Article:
Author: Damien Angelica Walters
There was a time in Heather’s life when, like most children, she was obsessed with gruesome stories: serial killers, death and dismemberment, witch hunts, and more. The sly stories, half fable, half truth, drew Heather and her tight knit group of friends together. Story-time was a place of imagination and respite. But none of it was real . . . or was it?
Heather’s best friend and the leader of the club, Becca, can only think about the Red Lady, a witchy figure, murdered and desperate for revenge. It started as a tall tale and has taken on its own life. Becca wants to summon the Red Lady, and as the group gets deeper into the recesses of the macabre, Heather starts to pull away and be shunned. And then . . . then Becca is murdered.
Now, as an adult, Heather is still haunted by memories of Becca, the Red Lady, and how her childhood friends turned into an obsessed group. And, of course, she can never escape what happened to Becca. But Heather is making amends. She is a different person now. A good person who helps children. But when she begins to receive letters and a locket, she becomes paranoid. Is Becca really dead? Was the Red Lady just a story? Was there a witness to what she did that night, in the basement, someone who now wants something from her?
Dead Girls Club is told in alternating timelines, with the childhood Heather being a significantly more empathetic figure. The secret is exposed in the first few chapters – Heather killed her best friend and has never told anyone. The adult Heather is scheming, more than a little unhinged, and desperate to keep the past far away from her and her family. The adult Heather may have some regrets, buried deep, but she is mostly a survivor, willing to do anything to silence this new, unknown voice that is calling her out. Only in the recesses of the past, through the voice of a hurt and scared child, do we find anything truly human, anything that while, however wrong, is recognizable and emotional. Adult Heather, on the other hand, is a different kind of animal.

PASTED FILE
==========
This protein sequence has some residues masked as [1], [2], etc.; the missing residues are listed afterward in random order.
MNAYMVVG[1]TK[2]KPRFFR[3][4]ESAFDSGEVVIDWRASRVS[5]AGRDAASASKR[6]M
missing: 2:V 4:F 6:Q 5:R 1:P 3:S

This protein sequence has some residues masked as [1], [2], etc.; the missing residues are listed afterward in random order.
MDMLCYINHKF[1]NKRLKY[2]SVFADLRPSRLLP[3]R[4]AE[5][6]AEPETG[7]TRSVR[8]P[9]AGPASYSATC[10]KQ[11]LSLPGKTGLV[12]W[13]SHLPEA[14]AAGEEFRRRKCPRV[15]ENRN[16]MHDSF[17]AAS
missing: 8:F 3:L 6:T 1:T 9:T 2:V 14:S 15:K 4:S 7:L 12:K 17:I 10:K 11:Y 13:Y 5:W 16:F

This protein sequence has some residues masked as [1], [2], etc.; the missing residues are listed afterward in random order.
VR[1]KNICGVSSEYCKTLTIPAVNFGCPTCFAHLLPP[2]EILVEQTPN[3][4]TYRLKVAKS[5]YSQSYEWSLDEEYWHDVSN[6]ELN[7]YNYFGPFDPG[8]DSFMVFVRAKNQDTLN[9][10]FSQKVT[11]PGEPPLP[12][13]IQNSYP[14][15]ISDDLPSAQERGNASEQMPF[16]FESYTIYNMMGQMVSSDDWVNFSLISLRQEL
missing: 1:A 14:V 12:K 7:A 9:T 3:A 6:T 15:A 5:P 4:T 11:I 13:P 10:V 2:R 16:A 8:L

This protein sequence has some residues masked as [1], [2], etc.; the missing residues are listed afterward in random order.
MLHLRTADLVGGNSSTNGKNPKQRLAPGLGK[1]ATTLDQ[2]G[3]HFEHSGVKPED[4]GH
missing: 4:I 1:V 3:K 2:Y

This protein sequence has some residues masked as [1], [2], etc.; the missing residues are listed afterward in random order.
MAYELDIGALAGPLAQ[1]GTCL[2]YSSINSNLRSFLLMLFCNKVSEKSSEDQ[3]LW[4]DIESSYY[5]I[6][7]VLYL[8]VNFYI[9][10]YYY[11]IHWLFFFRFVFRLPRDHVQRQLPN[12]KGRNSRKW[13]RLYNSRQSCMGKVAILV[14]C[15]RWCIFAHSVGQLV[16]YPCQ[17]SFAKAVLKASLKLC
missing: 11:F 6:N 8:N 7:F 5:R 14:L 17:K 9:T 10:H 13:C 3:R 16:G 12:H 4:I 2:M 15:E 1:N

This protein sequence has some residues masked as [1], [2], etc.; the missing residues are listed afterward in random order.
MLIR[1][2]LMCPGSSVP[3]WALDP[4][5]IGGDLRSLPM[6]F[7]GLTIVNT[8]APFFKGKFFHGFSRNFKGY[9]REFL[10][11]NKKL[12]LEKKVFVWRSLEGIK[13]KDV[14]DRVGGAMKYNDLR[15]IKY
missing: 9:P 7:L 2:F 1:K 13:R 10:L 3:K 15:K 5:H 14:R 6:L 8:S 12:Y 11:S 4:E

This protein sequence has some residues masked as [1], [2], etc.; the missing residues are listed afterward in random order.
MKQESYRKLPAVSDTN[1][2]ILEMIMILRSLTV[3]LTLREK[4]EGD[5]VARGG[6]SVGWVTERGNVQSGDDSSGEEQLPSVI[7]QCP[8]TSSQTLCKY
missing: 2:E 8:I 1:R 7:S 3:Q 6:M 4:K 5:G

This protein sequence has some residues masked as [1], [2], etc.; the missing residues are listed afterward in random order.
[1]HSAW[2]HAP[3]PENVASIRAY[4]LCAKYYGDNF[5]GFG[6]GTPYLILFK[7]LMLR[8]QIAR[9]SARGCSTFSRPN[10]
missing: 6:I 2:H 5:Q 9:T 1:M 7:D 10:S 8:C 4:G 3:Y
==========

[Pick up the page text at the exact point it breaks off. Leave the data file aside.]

The story itself is slow, the past being far more interesting than the present. Heather’s desperation to hide her act – and the fact that we know what that act is so early on – dispels the tension. We don’t really care if Heather gets caught, if she loses everything. There is a certain amoral quality to her now. Not so much villainous as simply alien and isolated. This destroys the atmosphere we need to feel, the combined paranoia, that would help propel the story. Instead, we’re repulsed by our main character and while somewhat interested, we remain mostly remote and aloof. It would be nice to know what happens, to know who is now targeting Heather, but not really that essential.
The conclusion leaves as many questions unanswered as it answers. By this time, Heather has become more of an actual person, and some of the final details of the killing have created a more emotional tie between the readers and the characters that people this story. Yet the Red Lady herself, an admitted creation of Becca, fails on a supernatural level. It’s hard to say just why. Perhaps it is the fact that Becca admits to the fabrication, that it is known early. There are moments where we touch on the idea of group hysteria: how you can make yourself believe even when you know better. Yet it’s weak and fractured.
Overall, Dead Girls Club is interesting but not exciting or especially memorable. It’s an ok horror story. I wouldn’t have sussed it out on my own, but it was a book club read and as such wasn’t a bad adventure, but also not a favorite. I won’t return to this particular author or type of story, but I didn’t hate it either.
– Frances Carden
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